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ANALYSIS: Points Mean Prizes in Mad Mexico Grand Prix

ANALYSIS: Points Mean Prizes in Mad Mexico Grand Prix

Lewis Hamilton joined a very exclusive club when he clinched his fourth Formula One World Drivers' Championship with a collision-affected ninth place in the Mexican Grand Prix.

Valtteri's second place, behind race winner Max Verstappen, helped to secure Lewis' Championship, with Vettel needing to finish first or second to keep his Championship hopes alive. Lewis joins Alain Prost and 2017 arch-rival Sebastian Vettel with four titles, with only two drivers in the history of the sport to have won more than the Brit - Juan Manuel Fangio with five and Michael Schumacher with seven.

That fourth title to add to his crowns in 2008, 2014 and 2015, means that Lewis now stands alone as the most successful British driver of all time in terms of Championships, having already achieved that honour in terms of race victories.

The track, at 7500ft above sea level, did not play to the strengths of the W08 - a factor compounded by Lewis' first lap brush with Vettel at Turn 3, which dropped both title protagonists to the back of the field.

Team engineers believed that the greater the maximum downforce you have on the car, the more you reap the benefits in Mexico. Ferrari had already demonstrated its capability in such trim at high-downforce circuits such as Monaco, Budapest and Singapore, taking pole position at each, and Red Bull's development of its RB13 has also put the team at the high end of downforce.

The team did not manage to put a car on the front row, as Vettel's Ferrari took pole on his final Q3 run with a lap in 1m16.488s, pipping Verstappen's Red Bull by just 0.09s. Lewis and Valtteri shared the second row, more than three tenths adrift but separated by just 0.02s.

The thin air in Mexico City has quite a dramatic effect on car performance. Although the circuit layout demands a high downforce aerodynamic package, the rarefied air means that the cars actually generate less downforce than at low-downforce Monza!

Add to that challenges for engine and brake cooling, plus the thin air making the DRS zones much less effective as cars develop less drag, and you have a track on which both following another car closely and overtaking are particularly difficult.

"It's actually the most difficult circuit on the calendar for that," Lewis explained.

That being the case, the run down and through the first two turns took on even greater significance. As Vettel attempted to protect his pole position from Verstappen, the young Dutchman surged around his outside into Turn 2 to sneak ahead, the Ferrari suffering front wing damage in the process. Lewis saw his opportunity to go through as well but, on the exit of Turn 3, was hit by Vettel, suffering a punctured right rear tyre and a damaged diffuser. Both Championship rivals were forced to head for the pits, Lewis at a much slower rate on his deflated tyre. Valtteri, meanwhile, had taken full advantage to run second behind Verstappen.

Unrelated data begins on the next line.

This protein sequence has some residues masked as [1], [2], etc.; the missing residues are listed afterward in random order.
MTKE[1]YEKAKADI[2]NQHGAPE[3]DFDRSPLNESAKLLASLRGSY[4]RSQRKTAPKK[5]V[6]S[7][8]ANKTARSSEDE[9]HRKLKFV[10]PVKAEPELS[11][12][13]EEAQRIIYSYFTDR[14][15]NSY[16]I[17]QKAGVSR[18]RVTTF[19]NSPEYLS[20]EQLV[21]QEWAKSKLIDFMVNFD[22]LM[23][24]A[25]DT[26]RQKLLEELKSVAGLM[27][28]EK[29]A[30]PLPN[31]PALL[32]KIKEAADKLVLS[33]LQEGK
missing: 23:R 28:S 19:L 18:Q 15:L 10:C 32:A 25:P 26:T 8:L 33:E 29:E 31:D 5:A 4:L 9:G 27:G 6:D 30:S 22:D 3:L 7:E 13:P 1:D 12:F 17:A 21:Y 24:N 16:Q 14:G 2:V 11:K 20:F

"Did he (Vettel) do it on purpose?" Lewis queried on the radio. The stewards decreed that no investigation was necessary and, by the end of the race, his fourth title in the bag, Lewis was past caring.

Toto too, was not pointing fingers: "I'd just like to look at the positive that Lewis has won the Championship, and not get into some sort of controversy that's not necessary."

The upshot was that both title contenders faced recovery drives. Across the line at the end of the second lap, Vettel, his Ferrari fitted with a new nose, was 19th, 35s behind leader Verstappen, while Lewis was dead last, a further 24s in arrears. At their pit stops to attend to the opening lap damage, both the Ferrari and the Mercedes had been fitted with the hardest compound Pirelli tyre on offer in Mexico, the yellow-walled Soft, giving both the capability to run to the end of the 71-lap race.

For Lewis, though, there was further bad news when Carlos Sainz, who had been running fifth, spun his Renault on the second lap and pitted for a replacement set of tyres, also going onto the Pirelli Soft. He re-joined 11s behind Vettel and 13s ahead of Lewis.

By lap 16, Lewis had closed down the gap to Sainz but the Renault was now on the tail of Wehrlein's Sauber and unable to get past. Compounding Lewis' struggle was Sainz picking up the DRS from Wehrlein each lap, making the Renault almost impossible to pass.

"Jeez, I can't get past these guys..." Lewis said on the radio, the frustration evident in his tone. Whereas initially Vettel and Lewis had been able to lap within half a second of leader Verstappen's Ultrasoft-shod Red Bull on their Pirelli Softs, the pace was now 2.5s slower than the leading Red Bull, forcing Lewis to have to react to blue flags and let the race leader lap him after 21 laps! Vettel, meanwhile, was making progress - the Ferrari up to 13th after 20 laps.

The characteristics of the Mexico lap and the relative ineffectiveness of slipstreaming in the reduced drag thin air meant strategists calculating that one of the biggest speed deltas of the season was needed in order to mount an effective overtaking bid - something in the order of 1.3-1.4s. And, looking at their respective Q3 times, Lewis only had a 0.86s margin over Sainz, so it was hardly surprising that he was unable to pass. It would have been tough enough anyway, even without the Renault picking up DRS from the Sauber ahead.